“Michael cautiously entered the ballpark and observed nothing unusual. He pondered the thought of Billy leaving the park and getting drunk at a local tavern, but that didn’t explain why he didn’t change his clothes. Due to his poor performance during the game, he doubted seriously that he would go out in uniform and draw attention to himself. From all the years he had spent with him, he knew for sure that Billy wasn’t a glutton for punishment and only a glutton for punishment would go out in game uniform after that performance. As everyone knows, Chicago fans have a long history of being very nasty to their fallen heroes. He knew Billy wouldn’t subject himself to that. Still feeling uneasy but needing to do something constructive with his time, he decided to take a trash-collecting walk around the field. In the process of performing his chore, he glanced up toward the stadium seats and discovered Billy. What he saw shocked the hell out of him. Hanging by the neck from the upper deck was Billy Green, dressed in his White Sox uniform, wearing his green shoes, and his unique green glove. Michael was in no way ready for this, and he grimaced in pain as his worst fear became a reality. He stared up at him in disbelief and then let out the most tragic moan that the old ballpark had ever heard expelled. It was a dying groan, very primeval, the kind that was repeated too many times throughout the history of this world. It was the worst kind of agony, the kind of personal anguish that was never meant to be felt – as a father outliving his son.

The overwhelming sadness of this occasion cannot be properly expressed here. Hanging by the neck from the upper deck of that stadium was the extinguished dreams of a new generation. A part of the old man died with the son whom he never biologically fathered but whose spirit was eternally joined with his. He became painfully aware that the rest of his days on this earth would be nothing more than an extended death sentence. For the rest of his life, he would never experience the joy of love again. Michael couldn’t stop crying. The tears flowed down his face as if someone had left a faucet on. … He stared over at Billy’s body and tried to brainwash himself into believing that he was just asleep but could not convince himself of this fantasy. He then wondered if he could survive the intense manual labor of digging a grave using only a pick and a shovel.”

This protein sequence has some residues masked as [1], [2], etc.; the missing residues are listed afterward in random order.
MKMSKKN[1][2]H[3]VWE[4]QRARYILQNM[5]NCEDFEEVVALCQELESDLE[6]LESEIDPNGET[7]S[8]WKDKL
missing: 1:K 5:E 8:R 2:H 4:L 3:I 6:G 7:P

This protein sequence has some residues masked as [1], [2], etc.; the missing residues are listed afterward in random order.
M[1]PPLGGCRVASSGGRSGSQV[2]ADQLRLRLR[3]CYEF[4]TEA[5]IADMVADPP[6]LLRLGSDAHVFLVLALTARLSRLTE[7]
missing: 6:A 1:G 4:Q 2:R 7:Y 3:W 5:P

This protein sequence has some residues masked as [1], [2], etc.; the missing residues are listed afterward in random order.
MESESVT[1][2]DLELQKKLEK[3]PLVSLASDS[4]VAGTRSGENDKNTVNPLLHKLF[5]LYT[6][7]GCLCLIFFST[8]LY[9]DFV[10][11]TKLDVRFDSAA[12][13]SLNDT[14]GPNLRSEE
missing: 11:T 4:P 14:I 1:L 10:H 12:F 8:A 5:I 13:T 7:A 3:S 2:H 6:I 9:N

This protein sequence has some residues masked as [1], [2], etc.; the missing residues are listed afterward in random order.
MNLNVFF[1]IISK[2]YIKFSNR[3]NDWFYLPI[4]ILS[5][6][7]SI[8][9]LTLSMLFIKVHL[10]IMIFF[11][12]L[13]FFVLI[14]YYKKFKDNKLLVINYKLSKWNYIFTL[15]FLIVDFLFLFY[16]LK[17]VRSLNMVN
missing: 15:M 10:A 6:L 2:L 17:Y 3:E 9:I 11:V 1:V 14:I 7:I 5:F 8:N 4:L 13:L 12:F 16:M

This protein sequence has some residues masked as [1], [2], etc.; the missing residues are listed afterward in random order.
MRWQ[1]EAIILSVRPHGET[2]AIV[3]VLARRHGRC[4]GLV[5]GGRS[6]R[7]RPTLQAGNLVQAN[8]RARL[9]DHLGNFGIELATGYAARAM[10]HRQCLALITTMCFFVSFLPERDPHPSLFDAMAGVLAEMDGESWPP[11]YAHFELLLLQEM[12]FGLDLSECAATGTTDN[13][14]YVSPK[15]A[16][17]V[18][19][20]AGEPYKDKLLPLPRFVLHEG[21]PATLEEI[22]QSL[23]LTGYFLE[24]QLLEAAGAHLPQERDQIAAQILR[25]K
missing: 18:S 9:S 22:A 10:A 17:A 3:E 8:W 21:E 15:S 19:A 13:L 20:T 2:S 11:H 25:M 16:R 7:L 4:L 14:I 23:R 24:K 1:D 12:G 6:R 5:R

The book is not about religion, unless you know that the Chicago White Sox is the instrument for mankind’s redemption and that the Manager is Satan and the Light is God, no matter who or what religion a person professes. The magic glove owned by Billy sets the stage, and the characters approach God and Satan in interesting ways. This intriguing  novel is surprising and is read by many different kinds of people from every walk of life.

When asked which character portrayed himself, Agnello said, “Why…all of them.”

A reader emailed Agnello recently, saying, “A must-read for the youth of today.”

When struggling to understand why he, such an imperfect man, received the vision and was told to write the book, Agnello says a Christian friend told him, “There is a divine wind behind this whole thing. Don’t you understand? This book is way bigger than you.”

Anthony “Cousin Vinny” Agnello was a 1992 graduate of Western Connecticut State University, earning an English degree. He began as a Chippendale-style male stripper during his college years. In 1986, taking a break from college, Agnello studied with Lee Strasberg and made cameo appearances in Ryan’s Hope, Guiding Light and One Life to Live, as well as having bit parts as an actor in Spike Lee’s Crooklyn and Nicolas Cage’s Kiss of Death.